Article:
Once I was ready to start working (around June 2019), I made a couple of moves in parallel:
Hiring a Professional
I hired a graphic designer: Sarah Fischer. I knew for a fact that I wanted to put my money where my mouth was, and I…also knew for a fact that my design skills are not very good. Sarah is currently working on her own company, but I initially met her as my co-worker at Code Fellows.
One of the main ideas I wanted to convey with Cadejo was the fact that computer science is a beautiful subject. I remember looking at one of her designs and thinking “WOW that’s beautiful”. I decided to hire her to work on Cadejo as soon as she opened her own business.
If you pay attention to my website, I’m trying to open my articles with a beautiful picture that sets the tone for the journey.
Ok…I know I know! I know it goes against practical advice to spend a considerable amount of money when you are just first starting your website. Even Ramit advices against it, however; I really wanted to convey the beautiful side of computer science with Cadejo, and having such a powerful brand from the start really ignited my spirits.
Sadly, I didn’t have enough money (and I still don’t…) to ask Sarah to design the entire website. She just worked on brand elements: logo, colors, fonts, and the general visual style of the site. I’m hoping to eventually bring her back again to work with me.
Re-inventing the Wheel
Continuing with the theme of “going against traditional advice”. I decided to avoid using WordPress and, instead, coding my own site from the ground up.
I know, I know…I know! This again goes against practical advice when starting a blog. One of my fellow online entrepreneurs told me I was going to spend months working on my code instead of focusing on my content. (By the way, her name is Asha Jacob, and you should definitely check out her website)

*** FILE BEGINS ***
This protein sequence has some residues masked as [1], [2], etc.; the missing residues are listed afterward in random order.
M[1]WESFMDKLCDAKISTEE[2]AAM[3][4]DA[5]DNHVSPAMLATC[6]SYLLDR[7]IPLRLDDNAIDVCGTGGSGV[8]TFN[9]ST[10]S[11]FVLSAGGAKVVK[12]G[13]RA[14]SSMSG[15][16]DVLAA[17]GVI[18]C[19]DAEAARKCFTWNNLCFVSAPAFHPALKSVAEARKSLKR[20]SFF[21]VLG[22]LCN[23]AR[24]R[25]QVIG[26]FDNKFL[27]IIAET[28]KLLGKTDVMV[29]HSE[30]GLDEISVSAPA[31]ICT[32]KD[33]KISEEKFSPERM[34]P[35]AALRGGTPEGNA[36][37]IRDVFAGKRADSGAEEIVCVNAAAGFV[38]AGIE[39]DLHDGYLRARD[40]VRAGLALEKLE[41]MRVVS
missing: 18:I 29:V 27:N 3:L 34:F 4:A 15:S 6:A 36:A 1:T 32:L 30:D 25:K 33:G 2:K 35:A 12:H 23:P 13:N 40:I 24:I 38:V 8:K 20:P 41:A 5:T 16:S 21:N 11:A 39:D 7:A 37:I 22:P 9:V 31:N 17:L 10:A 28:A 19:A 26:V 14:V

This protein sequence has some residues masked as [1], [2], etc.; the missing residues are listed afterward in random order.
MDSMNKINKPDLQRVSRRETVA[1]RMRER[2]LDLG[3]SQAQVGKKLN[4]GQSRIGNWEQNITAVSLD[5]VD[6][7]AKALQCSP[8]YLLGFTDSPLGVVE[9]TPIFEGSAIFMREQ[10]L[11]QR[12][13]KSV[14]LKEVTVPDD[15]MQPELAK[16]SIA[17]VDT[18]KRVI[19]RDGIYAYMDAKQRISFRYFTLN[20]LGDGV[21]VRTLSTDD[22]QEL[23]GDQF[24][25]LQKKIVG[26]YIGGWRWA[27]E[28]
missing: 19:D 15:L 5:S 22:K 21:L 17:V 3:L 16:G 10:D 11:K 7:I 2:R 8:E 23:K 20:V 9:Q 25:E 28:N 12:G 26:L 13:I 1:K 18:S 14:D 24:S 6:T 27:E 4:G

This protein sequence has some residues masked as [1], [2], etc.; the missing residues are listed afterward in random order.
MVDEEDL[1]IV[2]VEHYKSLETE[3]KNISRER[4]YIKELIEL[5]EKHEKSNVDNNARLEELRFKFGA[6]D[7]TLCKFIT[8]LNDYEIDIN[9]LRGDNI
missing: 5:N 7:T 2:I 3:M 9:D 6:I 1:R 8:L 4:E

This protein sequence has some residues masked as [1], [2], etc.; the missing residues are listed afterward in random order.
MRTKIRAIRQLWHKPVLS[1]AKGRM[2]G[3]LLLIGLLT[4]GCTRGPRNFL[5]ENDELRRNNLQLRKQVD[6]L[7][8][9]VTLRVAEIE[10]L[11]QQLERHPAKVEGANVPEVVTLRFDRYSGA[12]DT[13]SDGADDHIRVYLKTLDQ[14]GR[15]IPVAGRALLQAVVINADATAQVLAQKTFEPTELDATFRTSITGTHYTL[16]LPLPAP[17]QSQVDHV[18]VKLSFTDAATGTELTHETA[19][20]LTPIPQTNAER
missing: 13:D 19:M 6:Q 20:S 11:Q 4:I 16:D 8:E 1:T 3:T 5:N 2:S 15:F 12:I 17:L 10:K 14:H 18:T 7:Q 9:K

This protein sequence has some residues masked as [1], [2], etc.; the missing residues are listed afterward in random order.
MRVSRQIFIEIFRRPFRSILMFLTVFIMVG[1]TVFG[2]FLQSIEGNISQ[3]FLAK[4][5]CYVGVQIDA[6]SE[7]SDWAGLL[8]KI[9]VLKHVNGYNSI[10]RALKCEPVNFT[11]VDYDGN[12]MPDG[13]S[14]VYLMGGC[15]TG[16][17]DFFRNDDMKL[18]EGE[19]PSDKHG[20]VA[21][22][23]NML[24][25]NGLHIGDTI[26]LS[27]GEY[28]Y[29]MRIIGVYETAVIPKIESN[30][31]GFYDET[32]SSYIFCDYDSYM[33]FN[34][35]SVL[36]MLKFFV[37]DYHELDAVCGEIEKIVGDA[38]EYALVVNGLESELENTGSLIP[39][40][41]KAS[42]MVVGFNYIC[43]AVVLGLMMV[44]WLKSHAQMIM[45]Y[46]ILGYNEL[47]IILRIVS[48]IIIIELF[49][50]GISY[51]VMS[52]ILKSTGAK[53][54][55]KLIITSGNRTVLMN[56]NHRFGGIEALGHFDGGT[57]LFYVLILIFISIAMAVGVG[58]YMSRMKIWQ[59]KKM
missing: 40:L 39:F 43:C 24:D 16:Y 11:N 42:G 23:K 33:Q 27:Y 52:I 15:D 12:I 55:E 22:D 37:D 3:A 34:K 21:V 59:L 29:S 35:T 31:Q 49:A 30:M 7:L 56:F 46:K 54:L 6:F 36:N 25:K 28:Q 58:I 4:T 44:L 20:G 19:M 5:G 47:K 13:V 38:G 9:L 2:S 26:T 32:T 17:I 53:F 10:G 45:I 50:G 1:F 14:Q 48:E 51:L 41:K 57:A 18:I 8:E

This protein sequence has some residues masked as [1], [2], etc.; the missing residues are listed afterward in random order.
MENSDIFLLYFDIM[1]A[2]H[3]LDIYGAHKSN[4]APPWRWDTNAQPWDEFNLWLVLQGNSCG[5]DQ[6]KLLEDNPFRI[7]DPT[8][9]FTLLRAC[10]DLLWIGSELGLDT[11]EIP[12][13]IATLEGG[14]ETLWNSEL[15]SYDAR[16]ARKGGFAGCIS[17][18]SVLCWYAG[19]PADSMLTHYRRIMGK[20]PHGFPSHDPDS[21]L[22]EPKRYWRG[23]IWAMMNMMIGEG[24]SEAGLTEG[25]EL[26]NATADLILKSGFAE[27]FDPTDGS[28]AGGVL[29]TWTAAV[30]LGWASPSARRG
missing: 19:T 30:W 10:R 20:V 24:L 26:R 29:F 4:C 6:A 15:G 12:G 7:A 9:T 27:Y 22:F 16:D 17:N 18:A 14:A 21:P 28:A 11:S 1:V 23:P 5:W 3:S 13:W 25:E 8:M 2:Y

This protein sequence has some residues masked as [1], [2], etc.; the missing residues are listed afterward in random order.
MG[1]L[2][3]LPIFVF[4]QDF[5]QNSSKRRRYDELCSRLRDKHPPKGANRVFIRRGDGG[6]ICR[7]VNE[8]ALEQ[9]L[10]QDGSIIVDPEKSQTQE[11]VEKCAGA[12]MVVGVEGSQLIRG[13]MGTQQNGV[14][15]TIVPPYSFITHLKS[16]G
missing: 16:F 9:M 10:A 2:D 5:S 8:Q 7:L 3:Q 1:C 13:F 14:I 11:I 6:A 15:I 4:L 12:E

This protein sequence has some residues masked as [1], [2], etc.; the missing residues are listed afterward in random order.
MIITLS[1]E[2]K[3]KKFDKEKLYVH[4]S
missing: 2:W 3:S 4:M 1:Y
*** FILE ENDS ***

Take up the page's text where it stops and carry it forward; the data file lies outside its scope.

And you know what? She was right! why did I do it?
First, When I started the project, I had no immediate plans to stop being a full-time instructor. I wanted a more complex project to hone my skills and get back into the developer mindset.
Second, I’ll probably say this until the day I die, but I firmly believe that the full extent of my Cadejo dream requires I have complete control over the platform. What you see right now is just the tip of the iceberg for everything I have planned.
Fun story? I had weekly calls with Asha and Kavitha (another online entrepreneur you should check) and I remember always being concerned about how much I was coding but how little visible progress could be seen. I think I spent a whole week just updating my coding libraries haha!
My decision to code the platform delayed Cadejo for several months, but I don’t regret making it…and I sincerely hope it was the right one 😅.
So, most of my free time since June 2019 was spent either working on Cadejo’s code or following the “Zero to Launch” process. In the next post, I’m going to go over my experiences coding Cadejo.